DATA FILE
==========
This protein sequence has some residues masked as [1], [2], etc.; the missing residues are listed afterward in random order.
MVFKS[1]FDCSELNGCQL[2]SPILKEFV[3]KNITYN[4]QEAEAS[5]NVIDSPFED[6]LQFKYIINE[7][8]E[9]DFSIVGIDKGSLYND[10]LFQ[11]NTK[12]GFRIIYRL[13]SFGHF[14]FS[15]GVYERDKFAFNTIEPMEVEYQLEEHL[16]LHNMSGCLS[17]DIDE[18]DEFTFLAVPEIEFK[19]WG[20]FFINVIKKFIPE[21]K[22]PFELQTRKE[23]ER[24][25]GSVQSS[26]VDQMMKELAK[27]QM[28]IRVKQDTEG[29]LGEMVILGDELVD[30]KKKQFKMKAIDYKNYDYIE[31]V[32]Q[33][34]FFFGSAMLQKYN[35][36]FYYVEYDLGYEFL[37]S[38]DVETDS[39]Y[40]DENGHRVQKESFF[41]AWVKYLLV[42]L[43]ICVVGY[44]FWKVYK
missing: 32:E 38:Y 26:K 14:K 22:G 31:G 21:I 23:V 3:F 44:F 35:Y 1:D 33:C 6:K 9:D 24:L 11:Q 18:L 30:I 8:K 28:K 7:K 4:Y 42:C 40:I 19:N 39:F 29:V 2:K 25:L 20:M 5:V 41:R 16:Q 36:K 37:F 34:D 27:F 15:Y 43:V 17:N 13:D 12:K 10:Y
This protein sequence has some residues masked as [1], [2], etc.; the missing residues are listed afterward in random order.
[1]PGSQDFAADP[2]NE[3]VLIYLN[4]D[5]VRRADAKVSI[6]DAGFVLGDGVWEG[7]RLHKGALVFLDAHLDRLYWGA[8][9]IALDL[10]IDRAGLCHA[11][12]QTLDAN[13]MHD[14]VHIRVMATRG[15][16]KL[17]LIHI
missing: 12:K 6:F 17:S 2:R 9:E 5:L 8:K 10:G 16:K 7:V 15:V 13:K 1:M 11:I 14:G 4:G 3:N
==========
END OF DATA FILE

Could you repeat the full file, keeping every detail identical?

This protein sequence has some residues masked as [1], [2], etc.; the missing residues are listed afterward in random order.
MVFKS[1]FDCSELNGCQL[2]SPILKEFV[3]KNITYN[4]QEAEAS[5]NVIDSPFED[6]LQFKYIINE[7][8]E[9]DFSIVGIDKGSLYND[10]LFQ[11]NTK[12]GFRIIYRL[13]SFGHF[14]FS[15]GVYERDKFAFNTIEPMEVEYQLEEHL[16]LHNMSGCLS[17]DIDE[18]DEFTFLAVPEIEFK[19]WG[20]FFINVIKKFIPE[21]K[22]PFELQTRKE[23]ER[24][25]GSVQSS[26]VDQMMKELAK[27]QM[28]IRVKQDTEG[29]LGEMVILGDELVD[30]KKKQFKMKAIDYKNYDYIE[31]V[32]Q[33][34]FFFGSAMLQKYN[35][36]FYYVEYDLGYEFL[37]S[38]DVETDS[39]Y[40]DENGHRVQKESFF[41]AWVKYLLV[42]L[43]ICVVGY[44]FWKVYK
missing: 32:E 38:Y 26:K 14:K 22:G 31:G 21:I 23:V 3:F 44:F 35:Y 1:D 33:C 6:K 9:D 24:L 11:Q 18:L 30:I 8:K 28:K 7:K 4:Y 42:C 40:I 19:N 39:F 29:V 2:K 25:L 20:M 5:V 41:R 16:Q 36:K 37:F 34:D 27:F 15:Y 43:V 17:N 13:D 12:K 10:Y
This protein sequence has some residues masked as [1], [2], etc.; the missing residues are listed afterward in random order.
[1]PGSQDFAADP[2]NE[3]VLIYLN[4]D[5]VRRADAKVSI[6]DAGFVLGDGVWEG[7]RLHKGALVFLDAHLDRLYWGA[8][9]IALDL[10]IDRAGLCHA[11][12]QTLDAN[13]MHD[14]VHIRVMATRG[15][16]KL[17]LIHI
missing: 12:K 6:F 17:S 2:R 9:E 5:L 8:K 10:G 16:K 7:V 15:V 13:K 1:M 11:I 14:G 4:G 3:N